Do you still 'brown-bag' your child's lunch?
You don't have to feel guilty if you don't have the time to pack elaborate lunch boxes for your children.
But this is no excuse to let them settle for those greasy pies at the tuck shop.
At lunchtime, it's easy to fall into a food rut, which leads to boredom and craving unhealthy snacks that are easy to obtain from the school's tuck shop. These snacks are often unhealthy, greasy and packed with sugar and saturated fats.
To jazz up this midday meal for your kids (or yourself), take some brown-bagging tips from a registered dietitian.
Keep things interesting through variation, said Samantha Coogan, an instructor at the University of Nevada, Las Vegas. A healthy lunch can be delicious and affordable, she said. Here are some of her suggestions:
1. Keep it fresh
Try to add a new fruit or vegetable each week for your child to try.
2. Rethink your shopping
Think beyond the supermarket. You might save money by buying fresh fruit and vegetables at fresh food markets. You can even make it a weekend outing and let your children help with the shopping. Explore your nearest neighbourhood market for interesting fresh produce.
3. Pack enough
Pack more than lunch. College students often get hungry during long classes. It's smart to pack both your lunch and enough snacks to get you through the day.
4. Be wary of 'organic' products
Watch those organic labels. You might assume that "organic" produce is 100% organic, but advertisers can get away with using that label on products that are less than half organic. Be careful you're not paying more without getting a fully organic product to show for it.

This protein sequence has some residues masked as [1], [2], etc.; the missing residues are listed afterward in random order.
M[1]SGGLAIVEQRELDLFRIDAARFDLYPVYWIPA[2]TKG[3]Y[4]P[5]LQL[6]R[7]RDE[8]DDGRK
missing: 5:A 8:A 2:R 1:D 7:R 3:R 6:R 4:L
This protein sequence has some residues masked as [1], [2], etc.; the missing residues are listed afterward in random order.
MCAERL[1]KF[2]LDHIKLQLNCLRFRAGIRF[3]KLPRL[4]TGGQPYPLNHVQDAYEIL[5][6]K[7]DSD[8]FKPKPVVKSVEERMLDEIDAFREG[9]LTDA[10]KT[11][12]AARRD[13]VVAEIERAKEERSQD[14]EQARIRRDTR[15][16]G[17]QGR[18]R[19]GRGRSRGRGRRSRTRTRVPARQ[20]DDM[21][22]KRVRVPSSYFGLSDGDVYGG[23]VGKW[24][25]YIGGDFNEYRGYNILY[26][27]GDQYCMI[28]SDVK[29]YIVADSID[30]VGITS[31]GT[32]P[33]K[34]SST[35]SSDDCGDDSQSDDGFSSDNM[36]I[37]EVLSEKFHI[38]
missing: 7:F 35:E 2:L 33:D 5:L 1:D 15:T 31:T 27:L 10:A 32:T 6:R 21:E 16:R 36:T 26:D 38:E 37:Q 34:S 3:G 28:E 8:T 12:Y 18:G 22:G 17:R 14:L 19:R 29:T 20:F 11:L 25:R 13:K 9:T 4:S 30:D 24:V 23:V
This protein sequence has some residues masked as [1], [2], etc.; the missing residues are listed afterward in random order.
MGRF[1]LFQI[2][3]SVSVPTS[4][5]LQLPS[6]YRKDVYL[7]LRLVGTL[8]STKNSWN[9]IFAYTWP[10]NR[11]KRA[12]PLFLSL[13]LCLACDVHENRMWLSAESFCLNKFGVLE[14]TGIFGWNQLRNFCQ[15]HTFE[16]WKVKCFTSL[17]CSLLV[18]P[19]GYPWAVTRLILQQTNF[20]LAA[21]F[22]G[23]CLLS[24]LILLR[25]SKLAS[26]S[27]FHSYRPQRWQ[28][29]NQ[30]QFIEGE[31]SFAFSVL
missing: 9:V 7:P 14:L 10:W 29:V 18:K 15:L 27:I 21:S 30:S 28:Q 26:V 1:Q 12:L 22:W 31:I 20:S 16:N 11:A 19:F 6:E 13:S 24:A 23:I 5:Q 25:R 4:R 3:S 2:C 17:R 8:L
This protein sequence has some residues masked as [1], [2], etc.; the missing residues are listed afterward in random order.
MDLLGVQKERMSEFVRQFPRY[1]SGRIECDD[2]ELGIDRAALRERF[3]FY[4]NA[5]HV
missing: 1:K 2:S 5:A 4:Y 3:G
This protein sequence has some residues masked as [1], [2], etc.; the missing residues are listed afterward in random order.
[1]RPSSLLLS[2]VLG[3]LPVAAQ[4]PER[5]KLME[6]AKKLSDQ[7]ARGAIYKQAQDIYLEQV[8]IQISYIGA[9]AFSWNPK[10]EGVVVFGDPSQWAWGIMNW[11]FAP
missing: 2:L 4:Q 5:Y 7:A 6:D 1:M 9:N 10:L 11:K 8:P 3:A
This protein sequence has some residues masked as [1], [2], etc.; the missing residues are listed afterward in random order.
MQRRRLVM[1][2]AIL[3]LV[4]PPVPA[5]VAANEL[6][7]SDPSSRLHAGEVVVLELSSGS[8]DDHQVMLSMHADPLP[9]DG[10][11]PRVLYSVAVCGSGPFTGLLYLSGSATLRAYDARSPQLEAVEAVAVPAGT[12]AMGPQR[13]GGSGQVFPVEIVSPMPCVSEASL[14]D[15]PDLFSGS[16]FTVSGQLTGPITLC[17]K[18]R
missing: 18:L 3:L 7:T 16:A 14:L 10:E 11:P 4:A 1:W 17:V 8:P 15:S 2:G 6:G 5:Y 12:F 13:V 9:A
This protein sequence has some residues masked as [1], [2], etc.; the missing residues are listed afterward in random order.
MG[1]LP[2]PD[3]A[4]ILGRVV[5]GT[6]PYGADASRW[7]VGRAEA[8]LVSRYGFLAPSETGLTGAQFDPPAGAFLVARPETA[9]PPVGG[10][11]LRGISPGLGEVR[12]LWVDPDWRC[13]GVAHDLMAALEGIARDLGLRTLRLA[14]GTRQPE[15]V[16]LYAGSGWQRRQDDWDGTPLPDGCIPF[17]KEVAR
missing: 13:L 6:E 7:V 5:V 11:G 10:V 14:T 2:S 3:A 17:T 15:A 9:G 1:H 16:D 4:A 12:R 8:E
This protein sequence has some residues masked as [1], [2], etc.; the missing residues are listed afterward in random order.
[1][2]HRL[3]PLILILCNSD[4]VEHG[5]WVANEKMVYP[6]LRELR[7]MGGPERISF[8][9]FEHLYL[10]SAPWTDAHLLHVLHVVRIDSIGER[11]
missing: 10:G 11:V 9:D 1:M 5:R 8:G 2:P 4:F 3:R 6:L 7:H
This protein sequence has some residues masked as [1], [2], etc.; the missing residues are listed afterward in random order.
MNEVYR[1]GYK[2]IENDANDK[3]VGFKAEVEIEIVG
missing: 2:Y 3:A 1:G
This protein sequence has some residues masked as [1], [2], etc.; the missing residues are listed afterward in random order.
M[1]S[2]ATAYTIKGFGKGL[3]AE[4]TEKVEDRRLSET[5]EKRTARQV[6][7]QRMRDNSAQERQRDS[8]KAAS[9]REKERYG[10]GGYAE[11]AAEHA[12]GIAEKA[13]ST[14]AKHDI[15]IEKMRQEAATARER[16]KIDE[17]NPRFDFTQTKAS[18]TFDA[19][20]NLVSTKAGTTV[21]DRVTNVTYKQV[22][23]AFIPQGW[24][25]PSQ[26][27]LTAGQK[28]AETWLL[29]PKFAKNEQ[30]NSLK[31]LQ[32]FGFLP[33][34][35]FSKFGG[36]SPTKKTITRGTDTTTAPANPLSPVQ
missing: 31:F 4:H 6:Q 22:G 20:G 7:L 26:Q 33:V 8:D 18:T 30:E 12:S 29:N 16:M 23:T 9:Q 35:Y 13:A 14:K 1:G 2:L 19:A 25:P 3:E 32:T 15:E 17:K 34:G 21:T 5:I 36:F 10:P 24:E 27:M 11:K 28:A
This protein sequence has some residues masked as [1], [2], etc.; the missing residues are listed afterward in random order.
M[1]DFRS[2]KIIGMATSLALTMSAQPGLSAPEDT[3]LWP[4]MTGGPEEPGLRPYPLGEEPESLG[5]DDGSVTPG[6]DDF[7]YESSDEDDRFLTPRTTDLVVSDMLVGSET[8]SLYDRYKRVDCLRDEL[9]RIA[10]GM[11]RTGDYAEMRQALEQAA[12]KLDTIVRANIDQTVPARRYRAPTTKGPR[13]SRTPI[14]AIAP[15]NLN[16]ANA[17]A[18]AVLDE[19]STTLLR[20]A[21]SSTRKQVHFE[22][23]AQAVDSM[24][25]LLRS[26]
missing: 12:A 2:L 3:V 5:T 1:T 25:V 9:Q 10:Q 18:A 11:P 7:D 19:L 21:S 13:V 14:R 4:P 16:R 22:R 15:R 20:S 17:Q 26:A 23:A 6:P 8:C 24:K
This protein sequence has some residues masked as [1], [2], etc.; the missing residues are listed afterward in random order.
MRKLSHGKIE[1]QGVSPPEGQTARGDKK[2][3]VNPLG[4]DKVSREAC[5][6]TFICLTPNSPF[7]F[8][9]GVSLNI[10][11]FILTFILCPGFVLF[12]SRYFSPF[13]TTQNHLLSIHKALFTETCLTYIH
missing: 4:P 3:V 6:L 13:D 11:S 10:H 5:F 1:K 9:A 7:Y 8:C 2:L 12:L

5. Gluten-free does not equal healthier
Don't assume gluten-free is better for you. Gluten-free products aren't necessarily healthy. They're made for people whose bodies have a hard time processing gluten proteins in wheat.
6. Avoid a sugar slump
Watch the sugar to avoid an afternoon slump. To stay alert and productive during the second half of your day, avoid extra sugar. Whether brown-bagging it or ordering out, minimise the soda, biscuits and other sweets. "The greater the processed sugar intake, the harder the afternoon crash," said Coogan. Fruit paired with a protein or fat like peanut butter will keep you going without the need for a caffeine boost.
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